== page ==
Clyde Doyle

From Wikipedia, the free encyclopedia
Jump to: navigation, search
Clyde Doyle

Clyde Gilman Doyle (July 11, 1887 – March 14, 1963) was a United States Representative from California. He was born in Oakland, Alameda County, California and attended public schools in Oakland, Seattle, Washington, Los Angeles and Long Beach, California. Graduated from the College of Law of the University of Southern California at Los Angeles in 1917, he was admitted to the bar and commenced practice in Long Beach, California. He was a member and president of the Board of Freeholders, Long Beach, California in 1921 and 1922.

Doyle was a member of the California State Board of Education. Elected as a Democrat to the Seventy-ninth Congress (January 3, 1945 - January 3, 1947), he failed to gain reelection to the Eightieth Congress in 1946 but successfully regained his seat for the Eighty-first—and to seven succeeding Congresses. He thus served continuously from January 3, 1949, until his death in Arlington, Virginia on March 14, 1963.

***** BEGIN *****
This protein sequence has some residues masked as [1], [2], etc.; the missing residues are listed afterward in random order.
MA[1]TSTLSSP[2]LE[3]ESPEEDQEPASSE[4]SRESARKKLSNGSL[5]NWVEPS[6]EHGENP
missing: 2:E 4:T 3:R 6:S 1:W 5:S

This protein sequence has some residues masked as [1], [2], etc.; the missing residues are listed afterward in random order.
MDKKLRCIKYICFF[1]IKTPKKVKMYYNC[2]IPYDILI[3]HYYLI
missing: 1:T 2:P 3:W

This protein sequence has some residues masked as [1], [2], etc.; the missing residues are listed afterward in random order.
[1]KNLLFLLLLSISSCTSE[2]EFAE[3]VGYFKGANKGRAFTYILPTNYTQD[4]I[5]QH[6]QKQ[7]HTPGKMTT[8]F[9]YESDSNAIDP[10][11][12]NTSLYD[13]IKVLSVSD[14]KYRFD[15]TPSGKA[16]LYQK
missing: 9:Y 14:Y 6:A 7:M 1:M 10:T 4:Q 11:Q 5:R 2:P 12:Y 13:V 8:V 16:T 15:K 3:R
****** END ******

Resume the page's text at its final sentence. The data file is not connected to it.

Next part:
Doyle also served on the House Un-American Activities Committee from 1951 until his death in 1963. His role on the committee is recalled unflatteringly in Beat Generation poet and fellow Californian Lawrence Ferlinghetti's 1958 poem "Dog" (published in his celebrated collection A Coney Island of the Mind):

But he has his own free world to live in
His own fleas to eat
He will not be muzzled
Congressman Doyle is just another
fire hydrant
to him

References[edit]

United States House of Representatives
Preceded by
William Ward Johnson
Member of the U.S. House of Representatives
from California's 18th congressional district

1945–1947
Succeeded by
Willis W. Bradley
Preceded by
Willis W. Bradley
Member of the U.S. House of Representatives
from California's 18th congressional district

1949–1953
Succeeded by
Craig Hosmer
Preceded by
None
Member of the U.S. House of Representatives
from California's 23rd congressional district

1953–1963
Succeeded by
Del M. Clawson